Mary Magdalene went to the disciples with the news: “I have seen the Lord!” And she told them that he had said these things to her. (John 20:18)
During Donald Trump’s presidency, “fake news” became his common description of the world of journalism. Regardless, journalists have played a crucial role in the framing of the American democracy. Walter Lippmann, the Pulitzer Prize–winning political writer of twentieth-century America, said, “There can be no higher law in journalism than to tell the truth and to shame the devil.” Newspapers and content media have a sacred trust to share the stories of our life together in a way that separates fact from fiction.
The Gospel of John has some unique features to the telling of the good news of Jesus Christ. In the other gospels, we know that women were the first to report from the empty tomb; in John, Mary Magdalene was the main correspondent. She told Jesus’ closest friends first, and after they corroborated her story, she “went to the disciples with the news.” For that reason, St. Augustine called Mary “the Apostle to the Apostles.” What is most important about her reporting this marvelous news was that she only repeated the facts, but they were facts that she knew intimately.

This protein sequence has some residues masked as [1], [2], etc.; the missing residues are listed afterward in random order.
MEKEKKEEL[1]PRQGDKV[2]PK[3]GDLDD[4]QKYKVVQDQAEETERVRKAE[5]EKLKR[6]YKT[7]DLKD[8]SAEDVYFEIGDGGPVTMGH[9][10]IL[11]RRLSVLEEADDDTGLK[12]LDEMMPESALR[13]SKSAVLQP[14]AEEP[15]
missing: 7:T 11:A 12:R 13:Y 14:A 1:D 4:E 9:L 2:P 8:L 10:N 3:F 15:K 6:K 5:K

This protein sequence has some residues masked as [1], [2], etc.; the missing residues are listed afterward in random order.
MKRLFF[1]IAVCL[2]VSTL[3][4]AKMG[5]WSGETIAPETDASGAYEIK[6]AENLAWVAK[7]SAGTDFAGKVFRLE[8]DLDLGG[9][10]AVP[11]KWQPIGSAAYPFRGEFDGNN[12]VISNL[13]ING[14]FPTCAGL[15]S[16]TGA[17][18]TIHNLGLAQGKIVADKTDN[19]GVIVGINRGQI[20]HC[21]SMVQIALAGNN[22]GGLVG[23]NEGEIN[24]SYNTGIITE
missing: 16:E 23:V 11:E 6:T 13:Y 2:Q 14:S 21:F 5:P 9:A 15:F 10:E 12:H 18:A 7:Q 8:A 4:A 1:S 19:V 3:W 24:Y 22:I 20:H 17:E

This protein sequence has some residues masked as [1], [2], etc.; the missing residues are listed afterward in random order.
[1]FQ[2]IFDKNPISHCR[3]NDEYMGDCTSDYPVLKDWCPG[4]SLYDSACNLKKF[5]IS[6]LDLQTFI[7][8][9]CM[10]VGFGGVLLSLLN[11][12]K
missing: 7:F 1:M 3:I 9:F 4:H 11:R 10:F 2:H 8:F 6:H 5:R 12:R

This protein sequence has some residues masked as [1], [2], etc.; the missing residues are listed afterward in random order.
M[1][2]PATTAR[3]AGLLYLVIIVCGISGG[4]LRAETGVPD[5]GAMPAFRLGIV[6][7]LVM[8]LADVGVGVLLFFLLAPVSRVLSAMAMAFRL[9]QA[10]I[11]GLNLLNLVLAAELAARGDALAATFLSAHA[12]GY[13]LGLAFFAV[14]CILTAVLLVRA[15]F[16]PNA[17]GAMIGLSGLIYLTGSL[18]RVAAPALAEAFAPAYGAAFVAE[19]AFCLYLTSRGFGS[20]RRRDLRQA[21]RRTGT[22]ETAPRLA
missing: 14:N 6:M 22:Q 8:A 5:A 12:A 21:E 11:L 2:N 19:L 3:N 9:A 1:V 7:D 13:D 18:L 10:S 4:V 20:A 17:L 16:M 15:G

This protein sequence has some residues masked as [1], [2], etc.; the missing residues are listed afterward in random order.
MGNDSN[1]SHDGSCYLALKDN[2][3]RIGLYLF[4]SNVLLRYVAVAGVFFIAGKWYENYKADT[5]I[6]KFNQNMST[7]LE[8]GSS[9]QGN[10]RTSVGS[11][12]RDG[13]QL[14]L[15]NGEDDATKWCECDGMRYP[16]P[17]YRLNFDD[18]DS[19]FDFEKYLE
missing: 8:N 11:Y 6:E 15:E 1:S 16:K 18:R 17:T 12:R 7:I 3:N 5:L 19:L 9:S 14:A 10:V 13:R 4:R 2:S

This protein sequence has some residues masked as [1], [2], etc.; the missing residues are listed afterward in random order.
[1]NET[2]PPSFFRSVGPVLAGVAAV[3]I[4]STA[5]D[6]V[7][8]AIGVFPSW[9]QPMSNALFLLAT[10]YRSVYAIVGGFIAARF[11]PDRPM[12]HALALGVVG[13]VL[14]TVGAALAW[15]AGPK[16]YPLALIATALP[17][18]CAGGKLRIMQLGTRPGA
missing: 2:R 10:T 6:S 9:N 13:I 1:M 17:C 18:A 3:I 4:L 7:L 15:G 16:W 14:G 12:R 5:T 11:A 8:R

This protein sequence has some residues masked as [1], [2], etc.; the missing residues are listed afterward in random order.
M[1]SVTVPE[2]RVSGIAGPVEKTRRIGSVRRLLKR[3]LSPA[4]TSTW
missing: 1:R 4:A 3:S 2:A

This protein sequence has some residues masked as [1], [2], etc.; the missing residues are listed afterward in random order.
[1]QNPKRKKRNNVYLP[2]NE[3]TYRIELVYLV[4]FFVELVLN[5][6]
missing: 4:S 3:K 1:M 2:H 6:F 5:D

We are all news reporters. People will come to know that the resurrection of Jesus Christ is not “fake news” by our truthful witness to what Jesus has done and shown to us personally.
Tell someone about your encounter with the risen Lord.
Rich Eckley is professor emeritus of theology at Houghton College (NY). He is an ordained Wesleyan minister, and enjoys—with his wife Lynn—entertaining four active grandchildren.
© 2020 Wesleyan Publishing House. Reprinted from Light from the Word. Used by permission. Scriptures taken from the Holy Bible, New International Version®, NIV®.